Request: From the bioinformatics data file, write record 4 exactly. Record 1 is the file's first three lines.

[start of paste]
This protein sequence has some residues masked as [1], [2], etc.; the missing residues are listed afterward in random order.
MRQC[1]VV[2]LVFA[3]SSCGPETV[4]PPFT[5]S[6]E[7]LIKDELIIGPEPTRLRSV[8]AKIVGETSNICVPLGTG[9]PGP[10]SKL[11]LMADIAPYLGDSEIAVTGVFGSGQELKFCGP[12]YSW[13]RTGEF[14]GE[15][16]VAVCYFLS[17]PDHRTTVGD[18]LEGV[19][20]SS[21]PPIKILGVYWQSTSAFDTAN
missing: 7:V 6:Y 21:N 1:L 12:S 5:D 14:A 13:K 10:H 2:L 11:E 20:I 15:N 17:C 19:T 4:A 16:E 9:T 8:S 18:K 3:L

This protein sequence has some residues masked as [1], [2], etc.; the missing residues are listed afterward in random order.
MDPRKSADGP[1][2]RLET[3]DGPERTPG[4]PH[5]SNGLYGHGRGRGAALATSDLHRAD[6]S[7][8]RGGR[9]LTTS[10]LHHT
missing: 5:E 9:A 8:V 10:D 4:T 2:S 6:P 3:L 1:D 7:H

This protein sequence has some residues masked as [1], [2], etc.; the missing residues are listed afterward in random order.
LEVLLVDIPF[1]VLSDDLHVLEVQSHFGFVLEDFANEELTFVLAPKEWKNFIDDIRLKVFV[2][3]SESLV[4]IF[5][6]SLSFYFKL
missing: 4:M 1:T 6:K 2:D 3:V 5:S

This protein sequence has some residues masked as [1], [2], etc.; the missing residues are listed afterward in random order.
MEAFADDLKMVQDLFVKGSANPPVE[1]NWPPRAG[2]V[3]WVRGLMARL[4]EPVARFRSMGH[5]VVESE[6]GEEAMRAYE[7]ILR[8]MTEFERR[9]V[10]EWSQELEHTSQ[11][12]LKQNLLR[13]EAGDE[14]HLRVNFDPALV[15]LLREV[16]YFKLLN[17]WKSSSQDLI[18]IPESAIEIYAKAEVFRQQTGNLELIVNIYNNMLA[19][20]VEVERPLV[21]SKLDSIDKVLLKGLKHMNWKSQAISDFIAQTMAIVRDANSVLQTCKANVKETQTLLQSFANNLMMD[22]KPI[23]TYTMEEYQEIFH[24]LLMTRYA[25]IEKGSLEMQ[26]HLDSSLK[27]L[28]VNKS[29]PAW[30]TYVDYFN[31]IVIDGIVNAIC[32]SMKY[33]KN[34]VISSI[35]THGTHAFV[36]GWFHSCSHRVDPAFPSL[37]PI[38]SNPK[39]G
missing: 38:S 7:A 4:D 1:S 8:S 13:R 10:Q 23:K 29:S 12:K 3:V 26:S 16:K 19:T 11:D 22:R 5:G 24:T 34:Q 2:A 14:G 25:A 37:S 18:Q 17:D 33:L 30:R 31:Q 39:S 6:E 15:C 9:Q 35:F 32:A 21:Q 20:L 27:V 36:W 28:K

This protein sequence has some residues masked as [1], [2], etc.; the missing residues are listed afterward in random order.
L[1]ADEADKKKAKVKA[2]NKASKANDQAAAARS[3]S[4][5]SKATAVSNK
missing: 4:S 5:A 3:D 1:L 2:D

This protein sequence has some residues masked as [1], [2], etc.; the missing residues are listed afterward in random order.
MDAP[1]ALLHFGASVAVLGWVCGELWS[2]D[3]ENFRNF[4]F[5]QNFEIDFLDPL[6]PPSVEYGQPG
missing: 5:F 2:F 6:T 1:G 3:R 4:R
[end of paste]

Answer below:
This protein sequence has some residues masked as [1], [2], etc.; the missing residues are listed afterward in random order.
MEAFADDLKMVQDLFVKGSANPPVE[1]NWPPRAG[2]V[3]WVRGLMARL[4]EPVARFRSMGH[5]VVESE[6]GEEAMRAYE[7]ILR[8]MTEFERR[9]V[10]EWSQELEHTSQ[11][12]LKQNLLR[13]EAGDE[14]HLRVNFDPALV[15]LLREV[16]YFKLLN[17]WKSSSQDLI[18]IPESAIEIYAKAEVFRQQTGNLELIVNIYNNMLA[19][20]VEVERPLV[21]SKLDSIDKVLLKGLKHMNWKSQAISDFIAQTMAIVRDANSVLQTCKANVKETQTLLQSFANNLMMD[22]KPI[23]TYTMEEYQEIFH[24]LLMTRYA[25]IEKGSLEMQ[26]HLDSSLK[27]L[28]VNKS[29]PAW[30]TYVDYFN[31]IVIDGIVNAIC[32]SMKY[33]KN[34]VISSI[35]THGTHAFV[36]GWFHSCSHRVDPAFPSL[37]PI[38]SNPK[39]G
missing: 38:S 7:A 4:D 1:S 8:S 13:R 10:Q 23:K 29:S 12:K 3:V 26:S 16:K 19:T 11:D 22:R 5:G 24:T 34:Q 2:A 14:G 25:A 37:S 18:Q 17:D 33:L 30:R 31:Q 39:S 6:E 15:C 9:Q 35:F 32:A 21:Q 20:L 27:V 36:W 28:K